Chanel delves into founder's orphanage past in couture show

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A model wears a creation for the Chanel Haute Couture Spring/Summer 2020 fashion collection presented Tuesday Jan. 21, 2020 in Paris. (AP Photo/Francois Mori)

PARIS – A humble stone fountain, overgrown shrubs and flowers, and white sheets drying on a line met Pharrell Williams and other curious guests at the Chanel show inside the Grand Palais.

The set recreated the landscape house founder Gabrielle “Coco” Chanel viewed as a child after her mother died and her father sent her away to an abbey orphanage.

If such a lowly — and sad — setting seemed like an unusual choice to showcase high-priced and normally joyous couture, it was an intentional move by designer Virginie Viard to demonstrate how Chanel mixed high and low in her fashion.

Here are some highlights from the second day of Paris Fashion Week haute couture shows for spring-summer 2020.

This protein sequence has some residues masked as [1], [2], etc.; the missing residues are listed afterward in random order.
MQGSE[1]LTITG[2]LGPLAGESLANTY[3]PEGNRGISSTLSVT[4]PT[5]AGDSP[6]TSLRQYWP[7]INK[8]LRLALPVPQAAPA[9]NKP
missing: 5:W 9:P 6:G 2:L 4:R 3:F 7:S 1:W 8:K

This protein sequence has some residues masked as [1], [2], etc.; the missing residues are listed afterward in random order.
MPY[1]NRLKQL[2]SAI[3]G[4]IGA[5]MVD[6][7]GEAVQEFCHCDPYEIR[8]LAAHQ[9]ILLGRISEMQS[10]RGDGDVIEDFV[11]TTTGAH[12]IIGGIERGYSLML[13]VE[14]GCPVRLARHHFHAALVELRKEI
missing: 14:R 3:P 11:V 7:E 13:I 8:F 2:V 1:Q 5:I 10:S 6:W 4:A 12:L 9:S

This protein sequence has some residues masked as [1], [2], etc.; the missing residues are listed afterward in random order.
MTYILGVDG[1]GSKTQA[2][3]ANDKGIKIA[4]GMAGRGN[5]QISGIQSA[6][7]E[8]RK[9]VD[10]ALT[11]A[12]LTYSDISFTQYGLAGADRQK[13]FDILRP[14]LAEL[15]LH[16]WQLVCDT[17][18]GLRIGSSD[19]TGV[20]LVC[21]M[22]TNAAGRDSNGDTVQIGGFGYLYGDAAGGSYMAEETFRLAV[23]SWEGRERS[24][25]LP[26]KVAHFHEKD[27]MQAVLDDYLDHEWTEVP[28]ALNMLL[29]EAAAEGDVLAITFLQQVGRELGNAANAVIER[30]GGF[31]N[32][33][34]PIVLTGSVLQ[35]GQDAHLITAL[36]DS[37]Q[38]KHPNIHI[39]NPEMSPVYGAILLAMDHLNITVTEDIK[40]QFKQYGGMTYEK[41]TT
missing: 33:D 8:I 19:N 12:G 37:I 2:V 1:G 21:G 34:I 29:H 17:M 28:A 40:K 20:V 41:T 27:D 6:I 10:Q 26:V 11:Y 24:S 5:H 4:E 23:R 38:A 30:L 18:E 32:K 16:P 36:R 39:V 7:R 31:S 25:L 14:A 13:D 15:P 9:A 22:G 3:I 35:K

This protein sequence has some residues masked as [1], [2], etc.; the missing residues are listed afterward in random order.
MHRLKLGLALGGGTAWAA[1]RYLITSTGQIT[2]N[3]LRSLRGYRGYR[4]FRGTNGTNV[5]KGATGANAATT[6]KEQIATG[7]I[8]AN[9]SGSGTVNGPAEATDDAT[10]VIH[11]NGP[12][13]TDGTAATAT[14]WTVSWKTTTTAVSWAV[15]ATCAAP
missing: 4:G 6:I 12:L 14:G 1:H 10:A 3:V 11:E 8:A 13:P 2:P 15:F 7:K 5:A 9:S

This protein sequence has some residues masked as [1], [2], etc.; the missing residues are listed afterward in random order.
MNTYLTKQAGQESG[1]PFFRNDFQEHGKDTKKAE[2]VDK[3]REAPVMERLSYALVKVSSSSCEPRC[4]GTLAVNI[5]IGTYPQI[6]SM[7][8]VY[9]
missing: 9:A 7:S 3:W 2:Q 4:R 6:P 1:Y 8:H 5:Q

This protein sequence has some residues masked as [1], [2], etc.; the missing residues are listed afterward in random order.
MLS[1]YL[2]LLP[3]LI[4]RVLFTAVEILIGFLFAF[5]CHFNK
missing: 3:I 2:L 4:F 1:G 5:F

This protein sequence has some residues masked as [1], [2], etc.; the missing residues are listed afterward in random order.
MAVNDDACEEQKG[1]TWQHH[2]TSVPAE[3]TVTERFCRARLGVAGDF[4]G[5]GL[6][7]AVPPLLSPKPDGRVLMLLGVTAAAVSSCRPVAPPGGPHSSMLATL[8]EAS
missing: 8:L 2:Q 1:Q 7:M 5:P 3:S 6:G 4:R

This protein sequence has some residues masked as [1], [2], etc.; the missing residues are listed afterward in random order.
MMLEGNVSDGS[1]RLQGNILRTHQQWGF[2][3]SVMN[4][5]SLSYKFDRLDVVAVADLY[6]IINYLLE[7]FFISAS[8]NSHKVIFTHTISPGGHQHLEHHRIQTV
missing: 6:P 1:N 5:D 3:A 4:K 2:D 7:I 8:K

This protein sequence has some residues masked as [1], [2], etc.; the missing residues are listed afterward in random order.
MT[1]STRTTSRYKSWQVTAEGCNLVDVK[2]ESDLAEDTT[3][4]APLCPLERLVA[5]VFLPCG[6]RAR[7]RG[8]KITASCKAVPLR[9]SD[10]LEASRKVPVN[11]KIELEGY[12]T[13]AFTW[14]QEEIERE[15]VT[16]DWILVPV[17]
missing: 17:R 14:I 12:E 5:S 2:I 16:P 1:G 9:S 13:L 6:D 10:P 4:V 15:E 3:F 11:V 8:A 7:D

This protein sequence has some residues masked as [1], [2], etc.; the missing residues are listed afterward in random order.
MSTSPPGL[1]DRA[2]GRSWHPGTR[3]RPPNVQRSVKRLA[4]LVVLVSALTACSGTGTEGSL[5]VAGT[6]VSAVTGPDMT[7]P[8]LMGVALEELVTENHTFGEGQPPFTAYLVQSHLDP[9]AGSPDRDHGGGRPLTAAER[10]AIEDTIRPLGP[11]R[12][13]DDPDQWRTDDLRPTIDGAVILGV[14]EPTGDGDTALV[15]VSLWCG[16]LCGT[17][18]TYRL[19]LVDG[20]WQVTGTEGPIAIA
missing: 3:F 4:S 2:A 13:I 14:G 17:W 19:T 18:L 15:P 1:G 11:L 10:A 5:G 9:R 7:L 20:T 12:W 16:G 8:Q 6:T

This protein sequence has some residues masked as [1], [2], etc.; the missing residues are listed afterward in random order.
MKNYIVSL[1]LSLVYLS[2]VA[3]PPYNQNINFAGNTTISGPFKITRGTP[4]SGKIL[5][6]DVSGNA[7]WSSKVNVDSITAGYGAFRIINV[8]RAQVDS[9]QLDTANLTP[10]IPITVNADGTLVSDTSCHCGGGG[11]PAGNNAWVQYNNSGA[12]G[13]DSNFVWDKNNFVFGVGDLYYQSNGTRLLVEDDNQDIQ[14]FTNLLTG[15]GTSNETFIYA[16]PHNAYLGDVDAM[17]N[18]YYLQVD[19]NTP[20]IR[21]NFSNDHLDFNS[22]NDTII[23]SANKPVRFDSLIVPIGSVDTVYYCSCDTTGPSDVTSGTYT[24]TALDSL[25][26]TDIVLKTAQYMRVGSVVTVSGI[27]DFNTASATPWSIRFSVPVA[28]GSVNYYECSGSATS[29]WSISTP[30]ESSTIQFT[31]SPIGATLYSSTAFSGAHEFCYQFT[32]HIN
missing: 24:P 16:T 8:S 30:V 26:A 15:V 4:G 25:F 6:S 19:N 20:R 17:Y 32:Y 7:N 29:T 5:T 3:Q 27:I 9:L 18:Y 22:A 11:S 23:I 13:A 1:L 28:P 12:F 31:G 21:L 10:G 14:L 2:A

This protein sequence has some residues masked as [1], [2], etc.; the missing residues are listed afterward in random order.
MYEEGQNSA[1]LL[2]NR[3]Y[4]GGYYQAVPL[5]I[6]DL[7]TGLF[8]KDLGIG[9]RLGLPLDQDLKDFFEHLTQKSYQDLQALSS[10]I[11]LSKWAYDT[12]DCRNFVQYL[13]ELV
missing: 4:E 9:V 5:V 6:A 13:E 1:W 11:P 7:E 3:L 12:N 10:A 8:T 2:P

Chanel, Viard discovered, had been profoundly inspired in all her designs by the ancient Cistercian Abbey of Aubazine, in the French region of Corrèze — with its flowers, uniforms and stained-glass artistry.

The theme made for a more haunting collection than normal — a mood emphasized by loud, spooky music and models that slowly crisscrossed the courtyard like they were in a trance.

A take on a convent schoolgirl uniform opened the show as a signature Chanel tweed skirt-suit. It was cut sharply, with a round ecclesiastical white collar and baggy white preppy ankle socks. Mosaic patterns in panels evoking stained glass appeared on an equally strict jacket in pastel blue and sand. Apart from the occasional flash of color, most of the designs came in black and white.